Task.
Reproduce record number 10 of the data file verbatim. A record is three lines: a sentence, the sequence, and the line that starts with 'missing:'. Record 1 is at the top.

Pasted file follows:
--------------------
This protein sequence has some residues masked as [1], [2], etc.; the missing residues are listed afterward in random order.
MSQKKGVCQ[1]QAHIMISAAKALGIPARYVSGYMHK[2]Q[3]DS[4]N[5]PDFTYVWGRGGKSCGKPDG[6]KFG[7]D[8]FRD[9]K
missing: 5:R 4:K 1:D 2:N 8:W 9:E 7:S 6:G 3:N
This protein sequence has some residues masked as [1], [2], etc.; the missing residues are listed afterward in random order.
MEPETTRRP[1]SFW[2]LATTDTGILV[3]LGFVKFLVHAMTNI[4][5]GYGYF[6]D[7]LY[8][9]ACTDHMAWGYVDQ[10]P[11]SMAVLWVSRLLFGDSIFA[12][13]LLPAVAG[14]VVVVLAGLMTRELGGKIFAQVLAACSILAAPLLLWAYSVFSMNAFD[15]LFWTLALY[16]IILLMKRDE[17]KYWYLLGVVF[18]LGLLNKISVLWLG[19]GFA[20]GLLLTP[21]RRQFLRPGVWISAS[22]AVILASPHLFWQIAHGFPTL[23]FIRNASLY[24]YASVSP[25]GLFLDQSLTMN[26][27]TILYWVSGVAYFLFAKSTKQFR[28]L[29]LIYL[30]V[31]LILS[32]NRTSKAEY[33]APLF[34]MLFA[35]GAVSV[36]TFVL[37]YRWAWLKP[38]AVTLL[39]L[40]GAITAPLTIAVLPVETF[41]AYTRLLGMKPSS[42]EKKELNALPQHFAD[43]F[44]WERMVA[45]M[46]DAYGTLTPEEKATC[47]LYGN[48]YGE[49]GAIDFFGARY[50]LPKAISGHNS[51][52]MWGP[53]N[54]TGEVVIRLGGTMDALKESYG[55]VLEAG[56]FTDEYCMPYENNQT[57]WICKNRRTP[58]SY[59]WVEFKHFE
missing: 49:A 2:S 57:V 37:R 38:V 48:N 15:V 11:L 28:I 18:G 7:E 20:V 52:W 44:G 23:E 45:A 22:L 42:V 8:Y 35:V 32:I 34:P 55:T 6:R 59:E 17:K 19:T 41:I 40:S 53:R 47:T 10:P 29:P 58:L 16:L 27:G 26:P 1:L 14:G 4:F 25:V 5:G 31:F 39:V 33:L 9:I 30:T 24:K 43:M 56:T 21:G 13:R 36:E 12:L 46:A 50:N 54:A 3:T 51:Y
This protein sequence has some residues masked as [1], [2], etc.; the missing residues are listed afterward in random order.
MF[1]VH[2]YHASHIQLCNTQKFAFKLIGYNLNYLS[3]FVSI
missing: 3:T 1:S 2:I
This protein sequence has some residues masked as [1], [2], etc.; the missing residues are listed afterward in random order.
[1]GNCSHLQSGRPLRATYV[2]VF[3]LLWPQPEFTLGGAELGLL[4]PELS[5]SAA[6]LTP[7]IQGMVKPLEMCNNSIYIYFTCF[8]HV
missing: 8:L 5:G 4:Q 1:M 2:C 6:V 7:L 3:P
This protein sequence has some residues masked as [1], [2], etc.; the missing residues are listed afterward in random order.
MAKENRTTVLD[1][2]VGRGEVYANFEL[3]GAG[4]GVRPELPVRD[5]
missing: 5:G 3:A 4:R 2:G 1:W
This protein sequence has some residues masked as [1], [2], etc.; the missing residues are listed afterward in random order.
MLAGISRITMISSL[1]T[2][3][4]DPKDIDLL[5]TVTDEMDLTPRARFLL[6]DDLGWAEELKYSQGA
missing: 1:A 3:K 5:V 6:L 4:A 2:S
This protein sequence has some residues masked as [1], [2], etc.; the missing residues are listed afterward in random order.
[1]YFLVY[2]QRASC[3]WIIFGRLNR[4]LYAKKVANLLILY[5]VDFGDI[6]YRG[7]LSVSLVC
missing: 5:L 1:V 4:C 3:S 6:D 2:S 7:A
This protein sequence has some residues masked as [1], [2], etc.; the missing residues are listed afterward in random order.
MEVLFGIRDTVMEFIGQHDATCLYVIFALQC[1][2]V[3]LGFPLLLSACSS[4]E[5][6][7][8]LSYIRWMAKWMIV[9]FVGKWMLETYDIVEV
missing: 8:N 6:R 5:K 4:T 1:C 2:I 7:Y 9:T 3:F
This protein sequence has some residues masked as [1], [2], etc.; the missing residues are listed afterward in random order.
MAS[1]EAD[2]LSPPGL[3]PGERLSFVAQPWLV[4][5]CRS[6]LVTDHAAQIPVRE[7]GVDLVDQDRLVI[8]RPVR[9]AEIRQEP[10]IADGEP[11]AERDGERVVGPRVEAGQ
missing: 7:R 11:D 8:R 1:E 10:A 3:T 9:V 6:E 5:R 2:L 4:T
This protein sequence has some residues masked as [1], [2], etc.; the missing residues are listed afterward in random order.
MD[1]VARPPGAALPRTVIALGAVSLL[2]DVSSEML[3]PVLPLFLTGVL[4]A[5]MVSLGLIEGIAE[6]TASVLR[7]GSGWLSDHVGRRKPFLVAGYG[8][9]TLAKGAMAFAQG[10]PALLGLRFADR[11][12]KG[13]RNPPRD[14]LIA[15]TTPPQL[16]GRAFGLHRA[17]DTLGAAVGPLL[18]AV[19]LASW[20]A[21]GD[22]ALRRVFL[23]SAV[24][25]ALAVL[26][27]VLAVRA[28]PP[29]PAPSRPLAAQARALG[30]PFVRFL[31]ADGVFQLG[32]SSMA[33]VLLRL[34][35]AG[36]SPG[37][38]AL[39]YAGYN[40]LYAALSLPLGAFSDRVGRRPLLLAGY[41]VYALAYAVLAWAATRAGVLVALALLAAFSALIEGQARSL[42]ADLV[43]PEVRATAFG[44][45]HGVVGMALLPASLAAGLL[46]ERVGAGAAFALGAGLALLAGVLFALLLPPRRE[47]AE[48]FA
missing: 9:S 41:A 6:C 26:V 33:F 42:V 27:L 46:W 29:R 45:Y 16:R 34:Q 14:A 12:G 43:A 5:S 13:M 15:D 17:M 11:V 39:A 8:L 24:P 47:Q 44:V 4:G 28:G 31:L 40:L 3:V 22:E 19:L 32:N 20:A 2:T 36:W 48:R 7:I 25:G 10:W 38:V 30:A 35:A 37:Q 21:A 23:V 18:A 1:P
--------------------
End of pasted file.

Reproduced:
This protein sequence has some residues masked as [1], [2], etc.; the missing residues are listed afterward in random order.
MD[1]VARPPGAALPRTVIALGAVSLL[2]DVSSEML[3]PVLPLFLTGVL[4]A[5]MVSLGLIEGIAE[6]TASVLR[7]GSGWLSDHVGRRKPFLVAGYG[8][9]TLAKGAMAFAQG[10]PALLGLRFADR[11][12]KG[13]RNPPRD[14]LIA[15]TTPPQL[16]GRAFGLHRA[17]DTLGAAVGPLL[18]AV[19]LASW[20]A[21]GD[22]ALRRVFL[23]SAV[24][25]ALAVL[26][27]VLAVRA[28]PP[29]PAPSRPLAAQARALG[30]PFVRFL[31]ADGVFQLG[32]SSMA[33]VLLRL[34][35]AG[36]SPG[37][38]AL[39]YAGYN[40]LYAALSLPLGAFSDRVGRRPLLLAGY[41]VYALAYAVLAWAATRAGVLVALALLAAFSALIEGQARSL[42]ADLV[43]PEVRATAFG[44][45]HGVVGMALLPASLAAGLL[46]ERVGAGAAFALGAGLALLAGVLFALLLPPRRE[47]AE[48]FA
missing: 9:S 41:A 6:C 26:V 33:F 42:V 27:L 46:W 29:R 45:Y 16:R 34:Q 14:A 12:G 43:A 5:S 13:M 15:D 17:M 11:V 39:A 8:L 24:P 47:Q 44:V 4:G 28:G 31:L 40:L 3:V 22:E 19:L 32:N 20:A 2:T 36:W 48:R 7:I 25:G 10:W 38:V 30:A 35:A 37:Q 21:A 23:V 18:A 1:P